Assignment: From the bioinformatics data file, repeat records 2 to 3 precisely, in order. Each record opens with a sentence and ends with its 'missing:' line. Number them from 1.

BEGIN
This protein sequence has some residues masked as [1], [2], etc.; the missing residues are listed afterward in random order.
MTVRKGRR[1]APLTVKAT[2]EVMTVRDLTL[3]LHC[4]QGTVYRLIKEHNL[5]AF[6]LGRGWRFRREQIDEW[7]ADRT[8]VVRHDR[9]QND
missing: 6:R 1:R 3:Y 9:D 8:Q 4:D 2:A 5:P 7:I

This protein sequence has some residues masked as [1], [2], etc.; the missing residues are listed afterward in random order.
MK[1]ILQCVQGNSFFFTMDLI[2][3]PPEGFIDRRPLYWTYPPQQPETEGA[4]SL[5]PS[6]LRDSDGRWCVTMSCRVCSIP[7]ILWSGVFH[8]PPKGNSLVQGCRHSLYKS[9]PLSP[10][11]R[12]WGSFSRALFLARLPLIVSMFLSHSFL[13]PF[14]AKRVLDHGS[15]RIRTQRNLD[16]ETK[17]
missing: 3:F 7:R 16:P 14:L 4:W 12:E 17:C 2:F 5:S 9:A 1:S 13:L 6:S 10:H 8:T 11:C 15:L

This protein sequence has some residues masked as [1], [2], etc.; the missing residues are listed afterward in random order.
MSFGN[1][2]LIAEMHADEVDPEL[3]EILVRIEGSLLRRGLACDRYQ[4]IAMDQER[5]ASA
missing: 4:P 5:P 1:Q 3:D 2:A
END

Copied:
This protein sequence has some residues masked as [1], [2], etc.; the missing residues are listed afterward in random order.
MK[1]ILQCVQGNSFFFTMDLI[2][3]PPEGFIDRRPLYWTYPPQQPETEGA[4]SL[5]PS[6]LRDSDGRWCVTMSCRVCSIP[7]ILWSGVFH[8]PPKGNSLVQGCRHSLYKS[9]PLSP[10][11]R[12]WGSFSRALFLARLPLIVSMFLSHSFL[13]PF[14]AKRVLDHGS[15]RIRTQRNLD[16]ETK[17]
missing: 3:F 7:R 16:P 14:L 4:W 12:E 17:C 2:F 5:S 9:A 1:S 13:L 6:S 10:H 8:T 11:C 15:L

This protein sequence has some residues masked as [1], [2], etc.; the missing residues are listed afterward in random order.
MSFGN[1][2]LIAEMHADEVDPEL[3]EILVRIEGSLLRRGLACDRYQ[4]IAMDQER[5]ASA
missing: 4:P 5:P 1:Q 3:D 2:A